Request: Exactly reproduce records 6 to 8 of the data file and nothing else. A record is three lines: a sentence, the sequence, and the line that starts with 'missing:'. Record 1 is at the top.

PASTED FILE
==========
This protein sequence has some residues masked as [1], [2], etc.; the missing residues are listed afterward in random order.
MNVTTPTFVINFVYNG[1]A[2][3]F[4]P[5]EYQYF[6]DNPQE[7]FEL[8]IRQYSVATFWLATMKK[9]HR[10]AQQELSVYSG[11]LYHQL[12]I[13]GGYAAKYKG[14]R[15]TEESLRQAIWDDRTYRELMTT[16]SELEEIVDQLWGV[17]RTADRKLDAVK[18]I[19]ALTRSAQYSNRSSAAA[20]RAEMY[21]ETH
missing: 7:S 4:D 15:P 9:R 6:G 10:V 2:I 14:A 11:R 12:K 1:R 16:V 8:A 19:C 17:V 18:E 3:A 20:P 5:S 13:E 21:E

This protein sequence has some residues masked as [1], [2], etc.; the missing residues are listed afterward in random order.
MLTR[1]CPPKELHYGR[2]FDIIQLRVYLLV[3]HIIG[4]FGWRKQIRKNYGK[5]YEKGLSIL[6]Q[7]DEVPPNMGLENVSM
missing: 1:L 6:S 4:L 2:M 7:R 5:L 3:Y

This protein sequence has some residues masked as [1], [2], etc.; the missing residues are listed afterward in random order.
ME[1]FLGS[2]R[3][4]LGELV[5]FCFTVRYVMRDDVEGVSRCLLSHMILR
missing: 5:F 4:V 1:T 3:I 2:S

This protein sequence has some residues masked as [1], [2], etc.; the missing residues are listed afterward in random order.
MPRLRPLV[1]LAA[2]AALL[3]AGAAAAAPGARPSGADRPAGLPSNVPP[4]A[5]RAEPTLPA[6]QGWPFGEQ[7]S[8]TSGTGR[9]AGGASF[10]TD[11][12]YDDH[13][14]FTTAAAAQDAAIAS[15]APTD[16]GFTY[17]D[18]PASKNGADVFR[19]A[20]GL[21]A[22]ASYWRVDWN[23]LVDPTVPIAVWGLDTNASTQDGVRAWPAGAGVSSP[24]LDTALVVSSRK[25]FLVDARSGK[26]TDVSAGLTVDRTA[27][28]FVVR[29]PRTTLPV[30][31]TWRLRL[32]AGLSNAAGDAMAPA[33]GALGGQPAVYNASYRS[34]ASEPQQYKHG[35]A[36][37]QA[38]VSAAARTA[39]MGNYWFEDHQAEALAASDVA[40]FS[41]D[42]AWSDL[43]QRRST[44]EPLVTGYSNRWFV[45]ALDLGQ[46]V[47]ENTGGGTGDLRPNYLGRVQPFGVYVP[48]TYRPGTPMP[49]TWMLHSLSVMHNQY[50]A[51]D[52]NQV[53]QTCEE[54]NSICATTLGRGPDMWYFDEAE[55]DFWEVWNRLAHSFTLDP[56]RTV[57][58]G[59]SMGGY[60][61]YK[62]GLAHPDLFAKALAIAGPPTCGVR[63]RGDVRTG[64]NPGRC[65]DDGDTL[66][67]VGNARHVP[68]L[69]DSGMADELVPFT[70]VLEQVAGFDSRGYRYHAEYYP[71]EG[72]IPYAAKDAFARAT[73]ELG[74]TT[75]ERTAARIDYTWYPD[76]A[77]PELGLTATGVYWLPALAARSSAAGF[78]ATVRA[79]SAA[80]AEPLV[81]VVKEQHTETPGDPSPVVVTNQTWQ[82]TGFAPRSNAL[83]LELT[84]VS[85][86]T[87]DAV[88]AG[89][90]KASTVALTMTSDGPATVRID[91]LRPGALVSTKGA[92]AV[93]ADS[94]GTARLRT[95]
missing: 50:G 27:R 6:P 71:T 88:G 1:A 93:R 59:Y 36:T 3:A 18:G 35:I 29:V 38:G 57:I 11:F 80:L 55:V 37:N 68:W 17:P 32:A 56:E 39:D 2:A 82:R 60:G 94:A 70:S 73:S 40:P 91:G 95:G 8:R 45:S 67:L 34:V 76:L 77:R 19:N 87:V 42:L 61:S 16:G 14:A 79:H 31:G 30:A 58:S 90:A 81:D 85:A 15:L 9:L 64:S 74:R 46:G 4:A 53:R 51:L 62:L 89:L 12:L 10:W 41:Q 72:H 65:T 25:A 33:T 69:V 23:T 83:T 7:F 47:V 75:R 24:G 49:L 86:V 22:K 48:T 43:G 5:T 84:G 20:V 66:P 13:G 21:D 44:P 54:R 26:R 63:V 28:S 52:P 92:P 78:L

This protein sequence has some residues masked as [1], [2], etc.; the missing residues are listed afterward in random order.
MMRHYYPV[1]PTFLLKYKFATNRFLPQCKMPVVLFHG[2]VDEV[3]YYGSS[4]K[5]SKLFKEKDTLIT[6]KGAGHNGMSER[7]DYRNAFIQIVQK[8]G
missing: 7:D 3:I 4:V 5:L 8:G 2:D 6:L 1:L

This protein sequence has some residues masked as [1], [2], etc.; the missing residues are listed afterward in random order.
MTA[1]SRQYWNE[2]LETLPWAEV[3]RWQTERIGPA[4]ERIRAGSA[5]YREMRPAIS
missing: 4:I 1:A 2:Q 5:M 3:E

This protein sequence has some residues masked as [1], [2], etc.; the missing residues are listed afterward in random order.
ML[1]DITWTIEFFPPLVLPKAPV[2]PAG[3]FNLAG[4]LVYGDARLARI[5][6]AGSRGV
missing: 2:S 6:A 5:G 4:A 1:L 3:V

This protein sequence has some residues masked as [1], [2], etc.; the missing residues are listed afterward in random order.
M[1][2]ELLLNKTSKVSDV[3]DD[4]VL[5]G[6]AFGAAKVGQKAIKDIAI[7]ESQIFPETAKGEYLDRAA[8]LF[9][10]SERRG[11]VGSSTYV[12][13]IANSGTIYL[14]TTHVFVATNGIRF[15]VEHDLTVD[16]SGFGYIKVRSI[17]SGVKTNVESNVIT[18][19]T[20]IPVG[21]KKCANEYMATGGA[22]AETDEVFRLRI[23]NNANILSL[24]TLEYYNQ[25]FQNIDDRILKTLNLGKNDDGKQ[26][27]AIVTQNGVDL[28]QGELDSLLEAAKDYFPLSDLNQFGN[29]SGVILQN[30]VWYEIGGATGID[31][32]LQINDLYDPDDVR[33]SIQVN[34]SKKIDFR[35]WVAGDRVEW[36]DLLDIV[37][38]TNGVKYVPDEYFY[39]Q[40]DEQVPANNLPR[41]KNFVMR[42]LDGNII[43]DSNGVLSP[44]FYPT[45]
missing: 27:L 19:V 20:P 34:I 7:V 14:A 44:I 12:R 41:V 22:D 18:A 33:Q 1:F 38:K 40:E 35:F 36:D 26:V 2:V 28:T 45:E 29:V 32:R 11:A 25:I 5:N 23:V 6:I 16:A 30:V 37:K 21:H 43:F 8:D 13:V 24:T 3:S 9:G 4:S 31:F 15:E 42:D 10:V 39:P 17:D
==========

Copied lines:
This protein sequence has some residues masked as [1], [2], etc.; the missing residues are listed afterward in random order.
MTA[1]SRQYWNE[2]LETLPWAEV[3]RWQTERIGPA[4]ERIRAGSA[5]YREMRPAIS
missing: 4:I 1:A 2:Q 5:M 3:E

This protein sequence has some residues masked as [1], [2], etc.; the missing residues are listed afterward in random order.
ML[1]DITWTIEFFPPLVLPKAPV[2]PAG[3]FNLAG[4]LVYGDARLARI[5][6]AGSRGV
missing: 2:S 6:A 5:G 4:A 1:L 3:V

This protein sequence has some residues masked as [1], [2], etc.; the missing residues are listed afterward in random order.
M[1][2]ELLLNKTSKVSDV[3]DD[4]VL[5]G[6]AFGAAKVGQKAIKDIAI[7]ESQIFPETAKGEYLDRAA[8]LF[9][10]SERRG[11]VGSSTYV[12][13]IANSGTIYL[14]TTHVFVATNGIRF[15]VEHDLTVD[16]SGFGYIKVRSI[17]SGVKTNVESNVIT[18][19]T[20]IPVG[21]KKCANEYMATGGA[22]AETDEVFRLRI[23]NNANILSL[24]TLEYYNQ[25]FQNIDDRILKTLNLGKNDDGKQ[26][27]AIVTQNGVDL[28]QGELDSLLEAAKDYFPLSDLNQFGN[29]SGVILQN[30]VWYEIGGATGID[31][32]LQINDLYDPDDVR[33]SIQVN[34]SKKIDFR[35]WVAGDRVEW[36]DLLDIV[37][38]TNGVKYVPDEYFY[39]Q[40]DEQVPANNLPR[41]KNFVMR[42]LDGNII[43]DSNGVLSP[44]FYPT[45]
missing: 27:L 19:V 20:P 34:I 7:V 14:A 44:I 12:R 41:V 22:D 18:A 33:Q 1:F 38:K 40:E 35:F 36:D 26:V 2:V 28:T 45:E 29:V 32:R 11:A 25:I 5:N 23:V 6:I 16:A 30:V 37:K 21:H 43:F 8:D 13:V 24:T 3:S 9:G 4:S 31:F 15:E 42:D 10:V 39:P 17:D